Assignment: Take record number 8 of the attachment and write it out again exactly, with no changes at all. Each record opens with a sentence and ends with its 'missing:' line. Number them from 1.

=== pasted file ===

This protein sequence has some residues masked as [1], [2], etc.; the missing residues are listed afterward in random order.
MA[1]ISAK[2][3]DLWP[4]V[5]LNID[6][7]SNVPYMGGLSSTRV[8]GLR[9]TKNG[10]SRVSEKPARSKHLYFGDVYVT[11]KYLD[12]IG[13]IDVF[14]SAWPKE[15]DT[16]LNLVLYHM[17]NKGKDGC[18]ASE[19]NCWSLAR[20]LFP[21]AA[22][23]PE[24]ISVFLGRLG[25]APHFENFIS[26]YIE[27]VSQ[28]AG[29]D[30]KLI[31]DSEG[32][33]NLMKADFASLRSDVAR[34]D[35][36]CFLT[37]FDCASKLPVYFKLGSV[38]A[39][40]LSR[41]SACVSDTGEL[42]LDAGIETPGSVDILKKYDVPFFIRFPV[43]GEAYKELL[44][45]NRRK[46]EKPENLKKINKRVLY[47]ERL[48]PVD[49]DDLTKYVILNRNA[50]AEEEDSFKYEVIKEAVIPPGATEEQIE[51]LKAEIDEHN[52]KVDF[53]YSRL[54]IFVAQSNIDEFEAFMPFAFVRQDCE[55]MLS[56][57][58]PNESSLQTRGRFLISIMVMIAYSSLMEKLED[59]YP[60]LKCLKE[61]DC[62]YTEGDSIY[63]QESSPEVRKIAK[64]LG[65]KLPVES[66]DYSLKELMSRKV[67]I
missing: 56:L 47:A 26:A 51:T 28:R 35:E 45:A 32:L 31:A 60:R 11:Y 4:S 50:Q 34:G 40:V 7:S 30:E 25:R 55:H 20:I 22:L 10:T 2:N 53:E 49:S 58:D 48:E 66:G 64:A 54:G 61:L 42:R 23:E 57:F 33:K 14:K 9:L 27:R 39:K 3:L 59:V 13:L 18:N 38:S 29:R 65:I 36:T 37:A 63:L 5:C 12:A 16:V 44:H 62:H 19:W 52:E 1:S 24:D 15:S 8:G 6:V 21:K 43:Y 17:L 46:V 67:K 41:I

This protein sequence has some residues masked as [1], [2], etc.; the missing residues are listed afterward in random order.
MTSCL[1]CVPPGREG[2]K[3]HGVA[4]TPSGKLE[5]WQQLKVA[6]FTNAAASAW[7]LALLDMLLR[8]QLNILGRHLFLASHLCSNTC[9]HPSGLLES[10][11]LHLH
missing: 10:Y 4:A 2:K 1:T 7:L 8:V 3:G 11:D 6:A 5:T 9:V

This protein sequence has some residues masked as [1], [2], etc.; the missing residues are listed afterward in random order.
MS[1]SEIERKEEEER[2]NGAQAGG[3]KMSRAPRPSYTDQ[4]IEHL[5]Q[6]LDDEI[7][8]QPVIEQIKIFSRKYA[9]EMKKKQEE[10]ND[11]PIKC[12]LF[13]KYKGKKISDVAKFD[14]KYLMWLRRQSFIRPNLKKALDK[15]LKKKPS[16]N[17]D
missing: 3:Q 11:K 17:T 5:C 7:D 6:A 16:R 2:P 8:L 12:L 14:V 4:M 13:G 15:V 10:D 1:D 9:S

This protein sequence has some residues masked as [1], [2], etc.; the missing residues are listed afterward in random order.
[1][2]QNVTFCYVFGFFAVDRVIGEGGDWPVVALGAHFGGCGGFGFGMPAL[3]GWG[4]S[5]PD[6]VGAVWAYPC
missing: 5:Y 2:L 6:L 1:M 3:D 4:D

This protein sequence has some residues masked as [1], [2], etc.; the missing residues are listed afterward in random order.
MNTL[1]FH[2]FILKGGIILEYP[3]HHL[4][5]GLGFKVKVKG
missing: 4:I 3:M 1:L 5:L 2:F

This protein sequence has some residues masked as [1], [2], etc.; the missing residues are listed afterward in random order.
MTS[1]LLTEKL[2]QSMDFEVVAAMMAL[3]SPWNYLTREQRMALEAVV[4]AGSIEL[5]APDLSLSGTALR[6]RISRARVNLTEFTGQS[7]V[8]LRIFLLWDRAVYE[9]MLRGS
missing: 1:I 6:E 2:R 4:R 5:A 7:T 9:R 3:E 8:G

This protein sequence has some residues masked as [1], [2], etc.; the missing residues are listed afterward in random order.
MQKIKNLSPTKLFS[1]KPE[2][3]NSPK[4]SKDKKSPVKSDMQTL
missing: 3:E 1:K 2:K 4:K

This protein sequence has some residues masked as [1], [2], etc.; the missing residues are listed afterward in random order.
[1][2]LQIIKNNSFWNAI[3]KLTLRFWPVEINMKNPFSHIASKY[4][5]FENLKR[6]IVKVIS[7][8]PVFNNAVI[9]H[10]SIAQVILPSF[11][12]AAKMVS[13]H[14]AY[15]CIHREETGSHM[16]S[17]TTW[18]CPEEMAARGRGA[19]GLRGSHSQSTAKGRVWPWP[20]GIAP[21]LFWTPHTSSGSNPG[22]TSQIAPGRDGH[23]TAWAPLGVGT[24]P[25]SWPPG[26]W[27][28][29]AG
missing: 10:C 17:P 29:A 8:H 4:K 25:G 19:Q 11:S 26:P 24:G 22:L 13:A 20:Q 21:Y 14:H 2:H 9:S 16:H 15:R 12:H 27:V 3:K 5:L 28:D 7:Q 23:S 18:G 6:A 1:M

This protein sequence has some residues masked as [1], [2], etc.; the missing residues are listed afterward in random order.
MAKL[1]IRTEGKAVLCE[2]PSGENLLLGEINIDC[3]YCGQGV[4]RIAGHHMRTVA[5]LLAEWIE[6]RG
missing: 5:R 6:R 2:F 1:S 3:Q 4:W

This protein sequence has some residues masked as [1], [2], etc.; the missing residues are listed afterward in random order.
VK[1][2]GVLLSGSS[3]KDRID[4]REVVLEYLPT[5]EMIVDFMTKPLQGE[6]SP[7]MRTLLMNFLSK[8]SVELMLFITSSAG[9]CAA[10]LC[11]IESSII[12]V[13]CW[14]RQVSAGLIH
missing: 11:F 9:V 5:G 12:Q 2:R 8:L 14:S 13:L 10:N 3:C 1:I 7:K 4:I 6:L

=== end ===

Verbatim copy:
This protein sequence has some residues masked as [1], [2], etc.; the missing residues are listed afterward in random order.
[1][2]LQIIKNNSFWNAI[3]KLTLRFWPVEINMKNPFSHIASKY[4][5]FENLKR[6]IVKVIS[7][8]PVFNNAVI[9]H[10]SIAQVILPSF[11][12]AAKMVS[13]H[14]AY[15]CIHREETGSHM[16]S[17]TTW[18]CPEEMAARGRGA[19]GLRGSHSQSTAKGRVWPWP[20]GIAP[21]LFWTPHTSSGSNPG[22]TSQIAPGRDGH[23]TAWAPLGVGT[24]P[25]SWPPG[26]W[27][28][29]AG
missing: 10:C 17:P 29:A 8:H 4:K 25:G 19:Q 11:S 26:P 24:G 22:L 13:A 20:Q 21:Y 14:H 2:H 9:S 16:H 15:R 12:H 27:V 3:K 5:L 28:D 7:Q 23:S 18:G 6:A 1:M